According to reports from CNNMoney and PayScale.com, a job as a User Experience (UX) Designer is one of the top 50 careers, showing a growth rate of 22.1% over a decade. The pay for this role typically falls in the range of $95,000 to $150,000.
To become a UX designer, you need skills in UX design, graphic design, market research, and psychology, among others. Many UX designers begin their careers in web design or development, but anyone in a related field can acquire the necessary skills to become a UX designer.
In this guide, we will outline how to become a UX designer without any prior experience, estimate the time it might take, and discuss the qualifications you’ll need to secure a job in this field. You can click on the links to navigate directly to the specific section you’re interested in, or continue reading for a comprehensive overview.
What is a UI/UX Designer?
A UI/UX designer is a professional who focuses on creating and improving the visual and interactive elements of digital products, such as websites, mobile apps, and software.
The UI designer concentrates on the product’s visual design, while the UX designer works on the overall user experience, ensuring that the product is user-friendly and efficient. Together, they aim to create digital interfaces that are both visually appealing and highly functional.
How to Become a UX Designer with No Experience?
Here is a detailed guide on how to become a UX designer in no time:
1. Enroll in a User Experience (UX) Design Course.
There are more than 140 bachelor’s and master’s degree programs worldwide that focus on UX (User Experience). These degrees cover areas such as Interaction Design, Information Architecture, and Digital Design. Typically, they take between two to four years to finish.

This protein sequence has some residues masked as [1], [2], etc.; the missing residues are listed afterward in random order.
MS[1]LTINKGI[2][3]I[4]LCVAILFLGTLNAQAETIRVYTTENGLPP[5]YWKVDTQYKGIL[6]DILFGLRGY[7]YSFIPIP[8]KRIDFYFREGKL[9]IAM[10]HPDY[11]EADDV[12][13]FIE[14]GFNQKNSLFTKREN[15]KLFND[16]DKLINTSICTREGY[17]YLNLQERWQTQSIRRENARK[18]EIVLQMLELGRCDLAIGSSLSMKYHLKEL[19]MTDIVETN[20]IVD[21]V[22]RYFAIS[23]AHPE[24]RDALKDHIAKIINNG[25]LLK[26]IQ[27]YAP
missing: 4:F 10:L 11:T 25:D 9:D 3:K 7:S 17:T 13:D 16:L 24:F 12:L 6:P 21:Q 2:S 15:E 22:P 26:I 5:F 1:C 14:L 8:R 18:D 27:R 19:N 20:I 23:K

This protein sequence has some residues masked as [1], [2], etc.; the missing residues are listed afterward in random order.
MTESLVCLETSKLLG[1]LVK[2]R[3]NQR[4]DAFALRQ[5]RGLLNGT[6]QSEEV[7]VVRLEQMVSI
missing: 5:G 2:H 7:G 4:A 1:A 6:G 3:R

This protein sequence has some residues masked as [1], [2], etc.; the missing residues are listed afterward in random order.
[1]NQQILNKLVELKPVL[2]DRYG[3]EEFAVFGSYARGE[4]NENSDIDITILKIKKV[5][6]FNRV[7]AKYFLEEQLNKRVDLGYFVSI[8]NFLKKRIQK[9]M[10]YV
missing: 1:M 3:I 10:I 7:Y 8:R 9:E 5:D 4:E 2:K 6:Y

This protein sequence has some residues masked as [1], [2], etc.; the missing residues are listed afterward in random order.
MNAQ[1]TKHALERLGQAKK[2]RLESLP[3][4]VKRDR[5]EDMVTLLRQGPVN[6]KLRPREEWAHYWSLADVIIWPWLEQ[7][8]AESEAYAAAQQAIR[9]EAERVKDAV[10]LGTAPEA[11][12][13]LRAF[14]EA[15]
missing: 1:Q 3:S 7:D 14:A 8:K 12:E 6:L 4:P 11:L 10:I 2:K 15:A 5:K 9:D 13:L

If you’re seeking a quicker and more adaptable option, you might want to explore UX design courses. Many of these courses provide certifications that can enhance your resume.
As an example, Google offers an online course called the UX Design Professional Certificate. It can be completed in about six months. Upon completion, you’ll be eligible to apply for UX designer positions at more than 150 U.S. companies, including notable ones like Google, Walmart, and Best Buy.
2. Create design projects independently.
While enrolled in a UX design course or bootcamp, you’ll usually work on at least one project. To gain broader experience with various design tools and project types, it’s essential to continue creating designs outside of your formal training.
Once you’re satisfied with your designs, think about showcasing them on platforms such as Behance and Dribbble to garner exposure and receive feedback. This strategy can be highly beneficial for initiating the development of your UX design portfolio and expanding your connections within the UX design community.
To provide a real-life example, take a look at some of the work done by UX designer Emi Lantz on Behance:
3. Gain Practical Experience.
To truly apply and enhance your skills, think about pursuing a design internship or freelance projects. These experiences not only bolster your resume but also provide valuable networking opportunities.
Moreover, they help you establish a strong foundation in project management, teamwork, and effective communication. These soft skills are just as crucial as the technical skills needed for a UX designer.